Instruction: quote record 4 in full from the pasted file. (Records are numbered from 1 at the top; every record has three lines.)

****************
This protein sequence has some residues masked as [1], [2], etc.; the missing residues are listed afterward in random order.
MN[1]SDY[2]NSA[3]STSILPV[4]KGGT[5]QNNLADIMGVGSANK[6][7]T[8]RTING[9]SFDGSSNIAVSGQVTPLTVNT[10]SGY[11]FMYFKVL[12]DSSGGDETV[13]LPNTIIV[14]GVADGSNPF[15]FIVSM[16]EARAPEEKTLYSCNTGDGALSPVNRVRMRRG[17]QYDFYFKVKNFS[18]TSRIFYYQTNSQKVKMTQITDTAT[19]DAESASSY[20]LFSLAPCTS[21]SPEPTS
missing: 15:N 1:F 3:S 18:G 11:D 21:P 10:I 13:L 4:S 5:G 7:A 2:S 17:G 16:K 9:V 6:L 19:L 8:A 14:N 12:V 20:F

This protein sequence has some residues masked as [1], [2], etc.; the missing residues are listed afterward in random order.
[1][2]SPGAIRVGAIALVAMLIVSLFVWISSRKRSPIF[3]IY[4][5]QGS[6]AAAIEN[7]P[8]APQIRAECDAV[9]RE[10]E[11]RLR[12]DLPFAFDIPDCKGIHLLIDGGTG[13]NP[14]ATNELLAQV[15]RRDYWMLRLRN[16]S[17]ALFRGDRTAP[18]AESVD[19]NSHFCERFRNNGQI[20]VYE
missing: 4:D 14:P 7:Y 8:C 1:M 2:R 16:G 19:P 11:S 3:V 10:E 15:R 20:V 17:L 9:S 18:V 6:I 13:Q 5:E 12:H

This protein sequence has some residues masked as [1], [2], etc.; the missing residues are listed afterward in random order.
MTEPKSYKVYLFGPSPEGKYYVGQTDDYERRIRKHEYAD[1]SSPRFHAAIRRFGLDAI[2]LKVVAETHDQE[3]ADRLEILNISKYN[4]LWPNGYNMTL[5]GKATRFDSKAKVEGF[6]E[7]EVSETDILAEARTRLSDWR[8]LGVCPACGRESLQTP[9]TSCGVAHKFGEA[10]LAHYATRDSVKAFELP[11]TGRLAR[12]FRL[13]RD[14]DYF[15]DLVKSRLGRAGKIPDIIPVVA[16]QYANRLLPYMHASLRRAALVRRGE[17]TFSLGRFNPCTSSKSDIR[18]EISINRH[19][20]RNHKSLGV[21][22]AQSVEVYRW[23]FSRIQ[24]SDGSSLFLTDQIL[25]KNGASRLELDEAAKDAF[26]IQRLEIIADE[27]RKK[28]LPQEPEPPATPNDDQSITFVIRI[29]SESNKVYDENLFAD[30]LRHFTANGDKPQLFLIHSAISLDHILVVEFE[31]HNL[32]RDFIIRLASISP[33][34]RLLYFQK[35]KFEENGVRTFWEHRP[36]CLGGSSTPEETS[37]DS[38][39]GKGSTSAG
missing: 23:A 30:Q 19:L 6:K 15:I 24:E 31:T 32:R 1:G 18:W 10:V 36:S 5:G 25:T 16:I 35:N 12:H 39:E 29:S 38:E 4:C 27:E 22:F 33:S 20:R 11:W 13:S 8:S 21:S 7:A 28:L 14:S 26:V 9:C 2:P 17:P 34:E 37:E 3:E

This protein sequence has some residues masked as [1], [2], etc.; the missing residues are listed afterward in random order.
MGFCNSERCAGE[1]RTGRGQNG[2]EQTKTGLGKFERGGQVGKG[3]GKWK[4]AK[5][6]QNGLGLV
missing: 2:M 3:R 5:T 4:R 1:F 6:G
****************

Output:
This protein sequence has some residues masked as [1], [2], etc.; the missing residues are listed afterward in random order.
MGFCNSERCAGE[1]RTGRGQNG[2]EQTKTGLGKFERGGQVGKG[3]GKWK[4]AK[5][6]QNGLGLV
missing: 2:M 3:R 5:T 4:R 1:F 6:G